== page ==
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Small quirk in RubyFit

If you are working with FitNesse and Ruby, you’ve no doubt run into RubyFit. Installable by gem, it’s a great way to get up and running with Ruby in FitNesse.

Last week on the main FitNesse list, we found a small quirk. A poster was trying to get running with it, but was only seeing the error message when running their tests. Clicking on the Error logs, he only saw a listing of warnings – mainly around @verbose not being initialized in fit_server.rb.

I spun up a quick instance and was able to reproduce the issue. Upon digging into the fit_server.rb code, I saw the following line for initializing @verbose:

if arg_count == 4 and arg_list.shift == '-v'
   @verbose = true

In other words, when you specify your COMMAND_PATTERN, if -v isn’t the last thing in the pattern, you won’t turn on verbose mode. So it needs to look something like:

!define COMMAND_PATTERN {ruby -I %p -I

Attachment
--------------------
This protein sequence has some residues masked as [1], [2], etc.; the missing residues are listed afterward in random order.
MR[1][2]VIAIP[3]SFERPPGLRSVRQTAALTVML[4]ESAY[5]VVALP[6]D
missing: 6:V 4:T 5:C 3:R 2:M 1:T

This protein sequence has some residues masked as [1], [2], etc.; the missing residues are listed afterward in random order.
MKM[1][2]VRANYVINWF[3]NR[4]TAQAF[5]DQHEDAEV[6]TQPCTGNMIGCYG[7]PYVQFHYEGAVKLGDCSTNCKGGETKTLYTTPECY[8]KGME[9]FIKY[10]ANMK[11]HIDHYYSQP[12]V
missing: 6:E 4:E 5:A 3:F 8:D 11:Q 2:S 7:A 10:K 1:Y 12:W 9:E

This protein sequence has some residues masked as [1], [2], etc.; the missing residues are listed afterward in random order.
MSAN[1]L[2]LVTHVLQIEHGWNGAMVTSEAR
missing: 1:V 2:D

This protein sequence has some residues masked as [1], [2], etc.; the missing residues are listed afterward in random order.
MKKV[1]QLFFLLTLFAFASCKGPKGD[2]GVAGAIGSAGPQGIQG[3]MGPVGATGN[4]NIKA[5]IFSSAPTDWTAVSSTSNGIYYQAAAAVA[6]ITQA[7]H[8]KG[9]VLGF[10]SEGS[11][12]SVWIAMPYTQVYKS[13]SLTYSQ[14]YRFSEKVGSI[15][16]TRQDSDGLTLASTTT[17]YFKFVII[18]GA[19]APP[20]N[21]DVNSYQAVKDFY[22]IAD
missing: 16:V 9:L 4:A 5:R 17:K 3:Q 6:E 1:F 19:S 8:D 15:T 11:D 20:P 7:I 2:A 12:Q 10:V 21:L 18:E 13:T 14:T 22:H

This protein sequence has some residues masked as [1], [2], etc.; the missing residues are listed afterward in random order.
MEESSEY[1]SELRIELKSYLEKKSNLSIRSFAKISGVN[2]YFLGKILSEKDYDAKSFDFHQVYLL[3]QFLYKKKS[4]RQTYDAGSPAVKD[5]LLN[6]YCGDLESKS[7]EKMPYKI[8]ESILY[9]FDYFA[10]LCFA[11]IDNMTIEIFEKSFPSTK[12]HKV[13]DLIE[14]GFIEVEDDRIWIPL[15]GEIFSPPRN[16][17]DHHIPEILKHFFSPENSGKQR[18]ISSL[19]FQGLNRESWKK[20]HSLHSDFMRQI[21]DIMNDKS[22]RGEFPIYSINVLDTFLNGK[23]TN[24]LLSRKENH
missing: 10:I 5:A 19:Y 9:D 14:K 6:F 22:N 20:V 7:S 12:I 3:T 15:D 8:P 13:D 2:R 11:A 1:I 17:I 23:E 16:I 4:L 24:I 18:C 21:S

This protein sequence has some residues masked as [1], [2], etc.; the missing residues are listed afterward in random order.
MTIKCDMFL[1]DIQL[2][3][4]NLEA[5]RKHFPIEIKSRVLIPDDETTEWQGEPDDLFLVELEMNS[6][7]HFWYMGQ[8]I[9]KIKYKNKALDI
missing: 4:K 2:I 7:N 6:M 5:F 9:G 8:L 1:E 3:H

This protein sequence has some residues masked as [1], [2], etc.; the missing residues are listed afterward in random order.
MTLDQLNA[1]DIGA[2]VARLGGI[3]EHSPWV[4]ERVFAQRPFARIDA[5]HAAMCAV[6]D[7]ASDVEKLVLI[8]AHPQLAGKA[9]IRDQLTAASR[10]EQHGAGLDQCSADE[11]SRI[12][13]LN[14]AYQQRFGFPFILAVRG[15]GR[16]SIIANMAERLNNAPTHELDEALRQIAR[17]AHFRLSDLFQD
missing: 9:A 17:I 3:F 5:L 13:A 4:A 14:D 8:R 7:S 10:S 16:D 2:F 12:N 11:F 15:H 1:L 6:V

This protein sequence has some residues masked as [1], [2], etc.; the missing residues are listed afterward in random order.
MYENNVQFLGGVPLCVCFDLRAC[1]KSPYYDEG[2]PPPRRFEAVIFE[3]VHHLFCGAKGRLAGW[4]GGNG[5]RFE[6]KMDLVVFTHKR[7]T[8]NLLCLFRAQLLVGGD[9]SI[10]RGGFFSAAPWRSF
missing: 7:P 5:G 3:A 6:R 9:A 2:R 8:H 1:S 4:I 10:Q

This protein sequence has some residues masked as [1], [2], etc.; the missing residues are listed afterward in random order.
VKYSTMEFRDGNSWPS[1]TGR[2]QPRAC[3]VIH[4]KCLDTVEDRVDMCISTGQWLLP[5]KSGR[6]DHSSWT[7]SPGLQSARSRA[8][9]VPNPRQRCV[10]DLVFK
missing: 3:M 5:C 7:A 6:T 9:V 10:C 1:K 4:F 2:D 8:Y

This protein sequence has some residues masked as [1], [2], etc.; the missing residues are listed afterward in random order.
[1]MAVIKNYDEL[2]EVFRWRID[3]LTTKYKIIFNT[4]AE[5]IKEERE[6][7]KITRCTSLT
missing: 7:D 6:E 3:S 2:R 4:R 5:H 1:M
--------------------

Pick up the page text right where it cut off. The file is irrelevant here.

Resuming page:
/var/lib/gems/1.8/gems/fit-1.1/lib/
/var/lib/gems/1.8/gems/fit-1.1/bin/FitServer.rb -v}

I’ll be filing a bug hopefully this week to change fit_server.rb.

Update (1/15/08): Bug Filed

Comments on this entry are closed.

  • gpiancastelli December 28, 2008, 2:19 am

    I think that the check on the order of parameters is done to ensure uniform behaviour amongst FitServer implementations that can be called from the command line. If you look at:

    http://fitnesse.org/FitNesse.FitServerProtocol

    you will find something like:

    Command Line Arguments:
    Java usage: java fit.FitServer [-v] host port socketTicket

    So, when activating the server from c.l., the verbose option must always be in that specific position. I believe that other FitServer implementations are bound to respect that very same order, and w.r.t. Ruby some tests in test/fit_server_test.rb seem to confirm that (see test_args, test_args_with_verbose, test_bad_args). The check on arg_count should be another hint.

    I don’t know what’s the relationship between command line usage and COMMAND_PATTERN usage, but I don’t think it would be feasible to break c.l. usage uniformity to gain… well, indeed, to gain what, exactly?

    I’m still leaving the bug report open, though, with a Postponed resolution
    and a lower priority.